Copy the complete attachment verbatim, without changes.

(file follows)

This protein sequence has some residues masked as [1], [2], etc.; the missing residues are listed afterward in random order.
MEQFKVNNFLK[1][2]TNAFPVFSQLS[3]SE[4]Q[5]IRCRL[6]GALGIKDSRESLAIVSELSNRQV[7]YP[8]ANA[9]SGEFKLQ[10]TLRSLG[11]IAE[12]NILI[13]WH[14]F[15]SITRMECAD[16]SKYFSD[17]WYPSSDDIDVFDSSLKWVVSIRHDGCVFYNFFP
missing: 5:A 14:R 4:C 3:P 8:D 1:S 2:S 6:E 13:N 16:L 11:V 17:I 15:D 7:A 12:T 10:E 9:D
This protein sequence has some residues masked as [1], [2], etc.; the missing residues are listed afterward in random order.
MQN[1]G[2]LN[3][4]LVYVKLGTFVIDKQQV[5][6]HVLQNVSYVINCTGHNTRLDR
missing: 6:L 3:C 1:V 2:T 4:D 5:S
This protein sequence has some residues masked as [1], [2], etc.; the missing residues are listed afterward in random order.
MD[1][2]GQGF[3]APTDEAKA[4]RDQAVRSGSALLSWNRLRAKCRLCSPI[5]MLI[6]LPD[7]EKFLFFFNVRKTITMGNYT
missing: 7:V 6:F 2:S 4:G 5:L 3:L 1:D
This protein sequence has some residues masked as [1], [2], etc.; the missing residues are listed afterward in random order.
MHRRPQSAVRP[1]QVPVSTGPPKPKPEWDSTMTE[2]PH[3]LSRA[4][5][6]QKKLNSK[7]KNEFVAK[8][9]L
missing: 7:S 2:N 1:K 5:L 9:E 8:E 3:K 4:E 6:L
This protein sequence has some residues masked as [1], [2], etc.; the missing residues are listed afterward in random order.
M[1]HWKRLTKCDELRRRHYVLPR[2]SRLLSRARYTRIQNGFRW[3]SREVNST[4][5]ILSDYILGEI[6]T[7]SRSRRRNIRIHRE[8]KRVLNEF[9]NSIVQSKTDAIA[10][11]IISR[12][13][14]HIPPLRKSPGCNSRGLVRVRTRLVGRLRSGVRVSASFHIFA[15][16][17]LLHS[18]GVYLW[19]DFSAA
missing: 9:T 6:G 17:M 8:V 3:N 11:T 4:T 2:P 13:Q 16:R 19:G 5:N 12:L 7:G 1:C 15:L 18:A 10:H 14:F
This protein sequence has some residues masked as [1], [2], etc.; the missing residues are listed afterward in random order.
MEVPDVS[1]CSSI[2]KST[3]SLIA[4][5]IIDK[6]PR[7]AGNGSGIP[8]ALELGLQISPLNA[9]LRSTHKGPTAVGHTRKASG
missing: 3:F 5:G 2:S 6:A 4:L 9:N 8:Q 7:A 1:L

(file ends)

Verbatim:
This protein sequence has some residues masked as [1], [2], etc.; the missing residues are listed afterward in random order.
MEQFKVNNFLK[1][2]TNAFPVFSQLS[3]SE[4]Q[5]IRCRL[6]GALGIKDSRESLAIVSELSNRQV[7]YP[8]ANA[9]SGEFKLQ[10]TLRSLG[11]IAE[12]NILI[13]WH[14]F[15]SITRMECAD[16]SKYFSD[17]WYPSSDDIDVFDSSLKWVVSIRHDGCVFYNFFP
missing: 5:A 14:R 4:C 3:P 8:D 1:S 2:S 6:E 13:N 16:L 11:V 17:I 15:D 7:A 12:T 10:E 9:D
This protein sequence has some residues masked as [1], [2], etc.; the missing residues are listed afterward in random order.
MQN[1]G[2]LN[3][4]LVYVKLGTFVIDKQQV[5][6]HVLQNVSYVINCTGHNTRLDR
missing: 6:L 3:C 1:V 2:T 4:D 5:S
This protein sequence has some residues masked as [1], [2], etc.; the missing residues are listed afterward in random order.
MD[1][2]GQGF[3]APTDEAKA[4]RDQAVRSGSALLSWNRLRAKCRLCSPI[5]MLI[6]LPD[7]EKFLFFFNVRKTITMGNYT
missing: 7:V 6:F 2:S 4:G 5:L 3:L 1:D
This protein sequence has some residues masked as [1], [2], etc.; the missing residues are listed afterward in random order.
MHRRPQSAVRP[1]QVPVSTGPPKPKPEWDSTMTE[2]PH[3]LSRA[4][5][6]QKKLNSK[7]KNEFVAK[8][9]L
missing: 7:S 2:N 1:K 5:L 9:E 8:E 3:K 4:E 6:L
This protein sequence has some residues masked as [1], [2], etc.; the missing residues are listed afterward in random order.
M[1]HWKRLTKCDELRRRHYVLPR[2]SRLLSRARYTRIQNGFRW[3]SREVNST[4][5]ILSDYILGEI[6]T[7]SRSRRRNIRIHRE[8]KRVLNEF[9]NSIVQSKTDAIA[10][11]IISR[12][13][14]HIPPLRKSPGCNSRGLVRVRTRLVGRLRSGVRVSASFHIFA[15][16][17]LLHS[18]GVYLW[19]DFSAA
missing: 9:T 6:G 17:M 8:V 3:N 11:T 4:T 2:P 13:Q 16:R 19:G 5:N 12:L 7:G 1:C 15:L 18:A 10:H 14:F
This protein sequence has some residues masked as [1], [2], etc.; the missing residues are listed afterward in random order.
MEVPDVS[1]CSSI[2]KST[3]SLIA[4][5]IIDK[6]PR[7]AGNGSGIP[8]ALELGLQISPLNA[9]LRSTHKGPTAVGHTRKASG
missing: 3:F 5:G 2:S 6:A 4:L 9:N 8:Q 7:A 1:L